Nyasha Tunduwani And The Black Channel Partner Alliance

For Nyasha Tunduwani, CEO of Real Impact Technology Consulting – a Seattle-based services provider whose partners include Microsoft – technology and entrepreneurship were a constant growing up in Zimbabwe.

When Tunduwani was about 13 years old, his family purchased a Commodore 64, which provided his earliest programming experience when he wasn’t simply enjoying video games like “Bruce Lee.”

By 16, he was helping his father with his medical parts store. His father sought any technology – from telex to fax machines – to stay ahead of the competition. And his mother owned a hairdressing salon and gas stations.

“My parents were really, really cool,” Tunduwani told CRN in an interview. “My mom was just phenomenally encouraging of anything that we chose to do. … Unfortunately, the reality is nothing truly prepares you to run your own business, other than running it. But I’d have a lot of exposure to businesses and there’s something I wanted to do.”

In the 1990s, Tunduwani moved to Seattle and worked in an Indian restaurant under the first Amazon office. An engineer with the company recommended that Tunduwani study HTML, the basic code that’s used to build a web page.

Tunduwani got jobs as a web developer and network administrator with online travel companies before starting his own consultancy and Lenovo reseller in 2003, according to his LinkedIn account.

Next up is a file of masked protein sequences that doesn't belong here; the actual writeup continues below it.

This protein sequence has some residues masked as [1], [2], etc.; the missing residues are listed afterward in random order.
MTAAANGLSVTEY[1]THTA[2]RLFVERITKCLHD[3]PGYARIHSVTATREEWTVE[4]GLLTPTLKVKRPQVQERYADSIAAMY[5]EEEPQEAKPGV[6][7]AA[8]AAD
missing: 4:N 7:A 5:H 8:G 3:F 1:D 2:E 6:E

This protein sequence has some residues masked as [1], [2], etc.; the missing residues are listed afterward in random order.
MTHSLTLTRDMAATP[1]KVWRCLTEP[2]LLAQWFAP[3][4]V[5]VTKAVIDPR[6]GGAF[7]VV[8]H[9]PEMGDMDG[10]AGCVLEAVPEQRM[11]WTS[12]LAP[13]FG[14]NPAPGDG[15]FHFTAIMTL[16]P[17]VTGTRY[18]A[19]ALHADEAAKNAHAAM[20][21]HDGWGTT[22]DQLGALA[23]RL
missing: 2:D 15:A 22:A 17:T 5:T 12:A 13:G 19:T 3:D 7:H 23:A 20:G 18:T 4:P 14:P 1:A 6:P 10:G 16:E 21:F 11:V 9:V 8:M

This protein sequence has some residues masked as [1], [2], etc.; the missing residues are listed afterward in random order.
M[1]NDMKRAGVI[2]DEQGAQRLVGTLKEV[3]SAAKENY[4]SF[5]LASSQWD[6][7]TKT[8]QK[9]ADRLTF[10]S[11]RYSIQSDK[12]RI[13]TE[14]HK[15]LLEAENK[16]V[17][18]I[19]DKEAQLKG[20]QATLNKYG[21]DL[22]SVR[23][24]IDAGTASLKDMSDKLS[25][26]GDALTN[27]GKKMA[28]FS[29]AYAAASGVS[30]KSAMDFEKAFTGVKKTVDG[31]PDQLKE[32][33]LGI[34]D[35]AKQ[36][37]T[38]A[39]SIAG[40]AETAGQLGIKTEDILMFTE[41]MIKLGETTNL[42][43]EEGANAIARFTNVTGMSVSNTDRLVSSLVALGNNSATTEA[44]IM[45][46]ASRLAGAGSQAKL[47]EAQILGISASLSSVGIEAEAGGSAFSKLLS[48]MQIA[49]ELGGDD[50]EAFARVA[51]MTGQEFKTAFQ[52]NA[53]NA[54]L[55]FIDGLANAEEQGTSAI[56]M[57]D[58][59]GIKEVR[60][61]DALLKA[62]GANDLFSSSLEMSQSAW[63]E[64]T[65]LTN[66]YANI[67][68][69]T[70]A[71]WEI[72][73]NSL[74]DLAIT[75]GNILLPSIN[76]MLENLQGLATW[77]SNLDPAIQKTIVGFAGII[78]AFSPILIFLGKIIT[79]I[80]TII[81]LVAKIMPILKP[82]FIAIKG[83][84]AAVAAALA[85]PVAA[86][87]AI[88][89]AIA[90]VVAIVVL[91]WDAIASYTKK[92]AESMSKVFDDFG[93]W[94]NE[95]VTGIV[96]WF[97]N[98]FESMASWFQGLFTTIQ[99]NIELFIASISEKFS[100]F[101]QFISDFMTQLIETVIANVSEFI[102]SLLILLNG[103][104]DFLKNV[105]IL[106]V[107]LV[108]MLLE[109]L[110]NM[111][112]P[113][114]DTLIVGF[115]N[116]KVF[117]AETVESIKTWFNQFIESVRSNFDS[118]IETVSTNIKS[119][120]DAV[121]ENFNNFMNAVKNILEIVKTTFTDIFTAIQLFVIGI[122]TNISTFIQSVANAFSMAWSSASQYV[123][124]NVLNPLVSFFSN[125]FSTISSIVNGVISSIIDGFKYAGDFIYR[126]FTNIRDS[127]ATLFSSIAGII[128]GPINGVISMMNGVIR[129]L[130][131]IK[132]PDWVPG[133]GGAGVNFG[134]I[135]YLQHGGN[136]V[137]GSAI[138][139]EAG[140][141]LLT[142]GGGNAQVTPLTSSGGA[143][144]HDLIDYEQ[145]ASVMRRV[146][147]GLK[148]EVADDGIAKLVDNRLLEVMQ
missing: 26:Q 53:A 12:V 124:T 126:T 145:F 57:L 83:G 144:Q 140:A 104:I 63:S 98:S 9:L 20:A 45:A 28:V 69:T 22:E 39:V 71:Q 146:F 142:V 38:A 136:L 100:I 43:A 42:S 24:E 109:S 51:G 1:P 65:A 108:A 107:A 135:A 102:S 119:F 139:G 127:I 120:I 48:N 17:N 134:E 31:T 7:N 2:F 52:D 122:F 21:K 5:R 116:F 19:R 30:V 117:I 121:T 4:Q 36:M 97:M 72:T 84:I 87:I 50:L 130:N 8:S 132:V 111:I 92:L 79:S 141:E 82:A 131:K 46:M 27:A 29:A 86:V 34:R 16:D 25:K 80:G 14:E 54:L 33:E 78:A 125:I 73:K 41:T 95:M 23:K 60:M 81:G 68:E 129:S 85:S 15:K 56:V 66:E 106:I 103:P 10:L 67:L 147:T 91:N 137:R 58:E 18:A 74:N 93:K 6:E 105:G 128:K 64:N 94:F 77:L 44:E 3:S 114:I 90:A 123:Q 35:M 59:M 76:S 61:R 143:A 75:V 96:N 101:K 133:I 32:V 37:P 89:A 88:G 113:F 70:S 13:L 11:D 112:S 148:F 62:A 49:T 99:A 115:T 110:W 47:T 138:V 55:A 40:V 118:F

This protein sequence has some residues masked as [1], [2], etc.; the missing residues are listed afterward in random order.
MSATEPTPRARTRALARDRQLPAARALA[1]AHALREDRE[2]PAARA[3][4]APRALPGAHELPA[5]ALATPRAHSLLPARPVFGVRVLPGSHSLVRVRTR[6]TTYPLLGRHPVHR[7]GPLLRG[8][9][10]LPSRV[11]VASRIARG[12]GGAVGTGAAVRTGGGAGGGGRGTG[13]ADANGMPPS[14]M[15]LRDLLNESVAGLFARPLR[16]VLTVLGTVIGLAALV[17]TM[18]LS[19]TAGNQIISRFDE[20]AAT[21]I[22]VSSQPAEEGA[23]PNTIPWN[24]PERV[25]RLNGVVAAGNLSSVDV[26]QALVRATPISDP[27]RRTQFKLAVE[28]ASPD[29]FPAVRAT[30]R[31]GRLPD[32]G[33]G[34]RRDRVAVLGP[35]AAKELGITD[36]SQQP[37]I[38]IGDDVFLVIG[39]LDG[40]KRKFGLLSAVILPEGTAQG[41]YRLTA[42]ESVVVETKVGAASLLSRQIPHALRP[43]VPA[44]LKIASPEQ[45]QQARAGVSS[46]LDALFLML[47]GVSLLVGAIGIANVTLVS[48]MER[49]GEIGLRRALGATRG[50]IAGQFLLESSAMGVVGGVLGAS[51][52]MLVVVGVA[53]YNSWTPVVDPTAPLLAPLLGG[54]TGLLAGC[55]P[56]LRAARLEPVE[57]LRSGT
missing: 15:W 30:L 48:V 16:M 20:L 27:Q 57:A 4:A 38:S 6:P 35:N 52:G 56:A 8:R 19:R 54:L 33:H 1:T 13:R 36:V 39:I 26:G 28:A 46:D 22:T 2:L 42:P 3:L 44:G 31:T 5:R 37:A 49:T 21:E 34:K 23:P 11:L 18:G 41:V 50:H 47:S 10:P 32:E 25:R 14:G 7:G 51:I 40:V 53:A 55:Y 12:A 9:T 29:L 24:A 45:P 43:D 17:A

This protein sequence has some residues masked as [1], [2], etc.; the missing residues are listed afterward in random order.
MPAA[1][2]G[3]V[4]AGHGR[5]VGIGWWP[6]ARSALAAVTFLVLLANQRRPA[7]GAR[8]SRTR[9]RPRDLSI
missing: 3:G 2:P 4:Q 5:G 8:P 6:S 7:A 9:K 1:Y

That company that would eventually become Real Impact.

In June 2020 – one month after the murder of George Floyd by a police officer in Minneapolis – Tunduwani and others founded the Black Channel Partner Alliance to help bring more access to capital, markets and management education to Black professionals working in the channel.

“Part of the challenge a lot of companies in the channel are facing is we can‘t even identify the Black partners,” Tunduwani said. “So that was something that we sought to rectify.”

Tunduwani, the group’s president, is a founding member alongside Danny Brown, Lauren Anderson and Frank Valdivieso.

Multiple Microsoft executives were key to providing funding for the group, he said, including Lani Phillips, Microsoft’s U.S. channel sales vice president; Karen Fassio, Microsoft’s former director of worldwide go-to-market and digital channel sales; and former channel chief Gavriella Schuster.